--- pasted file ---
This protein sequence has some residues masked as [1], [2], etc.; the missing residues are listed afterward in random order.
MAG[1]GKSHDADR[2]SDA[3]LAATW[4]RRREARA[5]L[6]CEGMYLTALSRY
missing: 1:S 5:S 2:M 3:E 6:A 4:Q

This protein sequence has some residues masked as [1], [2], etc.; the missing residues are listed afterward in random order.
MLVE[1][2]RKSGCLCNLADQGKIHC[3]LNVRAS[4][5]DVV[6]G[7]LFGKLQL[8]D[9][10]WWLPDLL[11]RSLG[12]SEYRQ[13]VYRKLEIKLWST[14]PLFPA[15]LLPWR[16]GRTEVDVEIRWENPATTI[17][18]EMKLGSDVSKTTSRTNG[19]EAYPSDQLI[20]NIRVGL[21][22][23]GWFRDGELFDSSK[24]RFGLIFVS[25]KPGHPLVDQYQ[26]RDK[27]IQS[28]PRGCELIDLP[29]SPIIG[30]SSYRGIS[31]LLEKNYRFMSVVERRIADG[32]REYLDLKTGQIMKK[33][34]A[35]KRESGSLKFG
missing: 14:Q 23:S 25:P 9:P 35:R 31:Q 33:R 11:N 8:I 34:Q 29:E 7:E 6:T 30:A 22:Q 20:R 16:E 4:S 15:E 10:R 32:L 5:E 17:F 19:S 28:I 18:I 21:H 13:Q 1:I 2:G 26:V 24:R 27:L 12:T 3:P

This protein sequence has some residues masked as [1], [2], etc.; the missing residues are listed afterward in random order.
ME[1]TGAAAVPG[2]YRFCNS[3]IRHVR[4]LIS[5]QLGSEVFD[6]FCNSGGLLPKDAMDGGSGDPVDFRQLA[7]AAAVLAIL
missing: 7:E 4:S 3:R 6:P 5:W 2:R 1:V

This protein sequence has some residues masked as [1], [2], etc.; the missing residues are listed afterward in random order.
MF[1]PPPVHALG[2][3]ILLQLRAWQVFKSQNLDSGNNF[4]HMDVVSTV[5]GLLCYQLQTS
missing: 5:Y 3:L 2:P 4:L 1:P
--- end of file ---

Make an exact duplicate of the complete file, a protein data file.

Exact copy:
This protein sequence has some residues masked as [1], [2], etc.; the missing residues are listed afterward in random order.
MAG[1]GKSHDADR[2]SDA[3]LAATW[4]RRREARA[5]L[6]CEGMYLTALSRY
missing: 1:S 5:S 2:M 3:E 6:A 4:Q

This protein sequence has some residues masked as [1], [2], etc.; the missing residues are listed afterward in random order.
MLVE[1][2]RKSGCLCNLADQGKIHC[3]LNVRAS[4][5]DVV[6]G[7]LFGKLQL[8]D[9][10]WWLPDLL[11]RSLG[12]SEYRQ[13]VYRKLEIKLWST[14]PLFPA[15]LLPWR[16]GRTEVDVEIRWENPATTI[17][18]EMKLGSDVSKTTSRTNG[19]EAYPSDQLI[20]NIRVGL[21][22][23]GWFRDGELFDSSK[24]RFGLIFVS[25]KPGHPLVDQYQ[26]RDK[27]IQS[28]PRGCELIDLP[29]SPIIG[30]SSYRGIS[31]LLEKNYRFMSVVERRIADG[32]REYLDLKTGQIMKK[33][34]A[35]KRESGSLKFG
missing: 14:Q 23:S 25:P 9:P 35:R 31:Q 33:R 11:N 8:I 34:Q 29:E 7:E 6:T 30:A 22:Q 20:R 16:E 4:S 15:E 10:R 32:L 5:E 17:F 19:S 28:I 18:I 21:H 13:Q 1:I 2:G 26:V 24:R 27:L 12:T 3:P

This protein sequence has some residues masked as [1], [2], etc.; the missing residues are listed afterward in random order.
ME[1]TGAAAVPG[2]YRFCNS[3]IRHVR[4]LIS[5]QLGSEVFD[6]FCNSGGLLPKDAMDGGSGDPVDFRQLA[7]AAAVLAIL
missing: 7:E 4:S 3:R 6:P 5:W 2:R 1:V

This protein sequence has some residues masked as [1], [2], etc.; the missing residues are listed afterward in random order.
MF[1]PPPVHALG[2][3]ILLQLRAWQVFKSQNLDSGNNF[4]HMDVVSTV[5]GLLCYQLQTS
missing: 5:Y 3:L 2:P 4:L 1:P